|This diagram represents The Patterns of Postural Change, Sara Meeks' concept of what happens to the human body as, but not because, we age. This is not necessarily the only pattern that may occur, but it is the most common one I have seen in my practice. The Meeks Method is a program designed to prevent, arrest and/or reverse this highly avoidable postural aging process.
© SARA MEEKS SEMINARS 2001
You will note that I stated above that the Patterns of Postural Change occur AS, but not BECAUSE, we age. If they do not occur because of age, then why DO they occur?
Let's take a closer look at the picture. If you were to envision a person who is 25 years old, would you think of the figure on the left or right of the continuum? If you were to envision a person who is 85 years old, would you think of the figure on the left or right? Do we not associate age with a forward-flexed, stooped-over type of posturing? However, I say it is AS we age because, in my practice, I have seen people in their 80's and 90's who resemble the person on the left side of the continuum and people in their 20's and 30's who more closely resemble the figures on the right side of the continuum. I have also seen people in much more advanced postural changes than the figure on the right.
This pattern is a result of many occurrences in life. Assuming that a person is born without any anatomical abnormalities, posture at any time during life will be representative of how life has been led, some of which is under a person's control and some of which is not (e.g. life as an infant and young toddler would be largely determined by parents and other influential people in a person's life.)* It will be representative of how much and what type of exercise/movement/activity, how much sitting and standing has been done along the way. It will also be representative of emotional states and belief systems, what kind and how many accidents, illnesses, and/or surgeries have been encountered along the way. At any point in life, a person is the sum total of what was present at birth and what has happened throughout the life span.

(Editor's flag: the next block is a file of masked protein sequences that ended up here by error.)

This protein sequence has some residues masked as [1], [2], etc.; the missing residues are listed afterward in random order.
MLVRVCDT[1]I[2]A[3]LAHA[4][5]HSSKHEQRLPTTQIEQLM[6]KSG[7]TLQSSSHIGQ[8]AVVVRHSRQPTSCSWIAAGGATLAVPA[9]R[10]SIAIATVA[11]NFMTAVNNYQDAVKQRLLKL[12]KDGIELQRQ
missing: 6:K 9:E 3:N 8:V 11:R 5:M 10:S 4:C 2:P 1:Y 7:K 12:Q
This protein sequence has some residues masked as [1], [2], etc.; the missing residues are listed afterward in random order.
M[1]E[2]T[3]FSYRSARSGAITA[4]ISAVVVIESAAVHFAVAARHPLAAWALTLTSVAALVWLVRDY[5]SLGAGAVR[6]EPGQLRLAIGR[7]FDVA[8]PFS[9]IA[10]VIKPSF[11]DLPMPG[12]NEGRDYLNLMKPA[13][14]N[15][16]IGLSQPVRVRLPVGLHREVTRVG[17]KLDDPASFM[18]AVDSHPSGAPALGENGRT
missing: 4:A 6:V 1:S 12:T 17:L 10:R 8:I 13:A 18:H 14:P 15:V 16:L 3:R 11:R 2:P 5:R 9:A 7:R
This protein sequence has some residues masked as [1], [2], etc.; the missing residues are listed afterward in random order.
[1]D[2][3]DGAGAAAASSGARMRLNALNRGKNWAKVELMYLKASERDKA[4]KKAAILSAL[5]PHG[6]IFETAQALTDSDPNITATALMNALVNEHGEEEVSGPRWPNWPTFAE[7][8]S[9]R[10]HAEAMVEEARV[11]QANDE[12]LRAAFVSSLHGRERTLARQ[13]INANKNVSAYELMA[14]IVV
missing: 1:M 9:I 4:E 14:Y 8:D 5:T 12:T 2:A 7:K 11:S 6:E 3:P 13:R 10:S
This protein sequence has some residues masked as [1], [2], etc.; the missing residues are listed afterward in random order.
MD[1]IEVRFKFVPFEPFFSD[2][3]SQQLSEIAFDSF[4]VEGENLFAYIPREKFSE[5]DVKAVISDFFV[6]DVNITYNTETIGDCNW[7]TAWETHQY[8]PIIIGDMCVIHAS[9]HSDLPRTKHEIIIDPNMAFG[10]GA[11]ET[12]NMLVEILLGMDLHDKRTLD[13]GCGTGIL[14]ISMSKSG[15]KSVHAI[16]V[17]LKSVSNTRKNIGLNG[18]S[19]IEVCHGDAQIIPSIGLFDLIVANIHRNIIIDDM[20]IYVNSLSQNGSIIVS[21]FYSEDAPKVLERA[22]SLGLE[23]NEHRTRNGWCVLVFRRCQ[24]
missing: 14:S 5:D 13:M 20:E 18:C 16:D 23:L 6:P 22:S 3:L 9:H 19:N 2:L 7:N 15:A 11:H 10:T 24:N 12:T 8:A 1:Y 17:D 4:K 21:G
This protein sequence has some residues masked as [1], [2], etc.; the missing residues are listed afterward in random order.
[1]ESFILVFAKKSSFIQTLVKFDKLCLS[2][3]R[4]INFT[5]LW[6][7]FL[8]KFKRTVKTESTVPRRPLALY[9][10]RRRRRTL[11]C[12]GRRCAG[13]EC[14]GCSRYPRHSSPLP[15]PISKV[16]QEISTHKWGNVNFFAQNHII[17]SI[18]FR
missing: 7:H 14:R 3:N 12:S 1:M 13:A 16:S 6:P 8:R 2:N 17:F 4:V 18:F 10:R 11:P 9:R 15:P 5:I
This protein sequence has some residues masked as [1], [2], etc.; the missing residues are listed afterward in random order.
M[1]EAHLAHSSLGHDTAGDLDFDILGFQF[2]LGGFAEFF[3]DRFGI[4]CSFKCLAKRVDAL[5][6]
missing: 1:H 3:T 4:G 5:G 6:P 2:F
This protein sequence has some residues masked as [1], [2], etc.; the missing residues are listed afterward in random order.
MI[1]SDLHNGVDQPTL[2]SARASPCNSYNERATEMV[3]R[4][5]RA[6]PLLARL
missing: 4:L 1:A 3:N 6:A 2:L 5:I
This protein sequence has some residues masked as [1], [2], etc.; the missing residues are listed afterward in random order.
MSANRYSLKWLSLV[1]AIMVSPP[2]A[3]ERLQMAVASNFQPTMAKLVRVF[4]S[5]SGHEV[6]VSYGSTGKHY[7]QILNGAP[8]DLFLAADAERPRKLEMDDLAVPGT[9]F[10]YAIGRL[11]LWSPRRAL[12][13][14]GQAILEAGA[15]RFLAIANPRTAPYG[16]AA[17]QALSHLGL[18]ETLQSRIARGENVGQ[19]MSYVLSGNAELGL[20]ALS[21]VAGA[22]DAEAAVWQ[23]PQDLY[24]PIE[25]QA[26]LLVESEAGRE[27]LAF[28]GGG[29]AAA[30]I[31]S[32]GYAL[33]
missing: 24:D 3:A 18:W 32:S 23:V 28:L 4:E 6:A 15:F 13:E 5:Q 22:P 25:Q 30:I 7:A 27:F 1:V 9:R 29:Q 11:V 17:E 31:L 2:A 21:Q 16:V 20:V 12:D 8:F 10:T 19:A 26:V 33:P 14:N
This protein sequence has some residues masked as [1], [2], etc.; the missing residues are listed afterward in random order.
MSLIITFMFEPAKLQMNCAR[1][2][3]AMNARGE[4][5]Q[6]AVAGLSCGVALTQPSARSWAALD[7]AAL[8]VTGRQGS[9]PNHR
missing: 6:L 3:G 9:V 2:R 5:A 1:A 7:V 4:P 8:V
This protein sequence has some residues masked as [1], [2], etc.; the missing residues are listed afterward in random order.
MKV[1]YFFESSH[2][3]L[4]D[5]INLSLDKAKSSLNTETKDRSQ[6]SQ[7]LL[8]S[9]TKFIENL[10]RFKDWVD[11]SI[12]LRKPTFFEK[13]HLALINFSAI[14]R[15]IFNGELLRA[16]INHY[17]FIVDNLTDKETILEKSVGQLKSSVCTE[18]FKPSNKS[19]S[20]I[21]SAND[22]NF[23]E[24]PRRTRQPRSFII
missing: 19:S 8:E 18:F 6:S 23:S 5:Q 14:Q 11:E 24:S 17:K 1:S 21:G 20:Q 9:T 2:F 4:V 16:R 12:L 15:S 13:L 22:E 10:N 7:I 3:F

As you look at this picture, determine where you fit along the continuum. Then, imagine where you will fit in 5, 10 or more years. If you do not like what you see, then consider taking steps to avoid problems in the future. If you do like what you see, vow to preserve your good body alignment for your lifetime. Good body alignment in older age does not necessarily happen by accident—you may have to work at it.
The Meeks Method is designed to help you do this personally and also to help you instruct your patients to age more functionally and gracefully. Information in the Level I, Yoga or Pilates Seminars explains the Patterns of Postural Change in much more detail.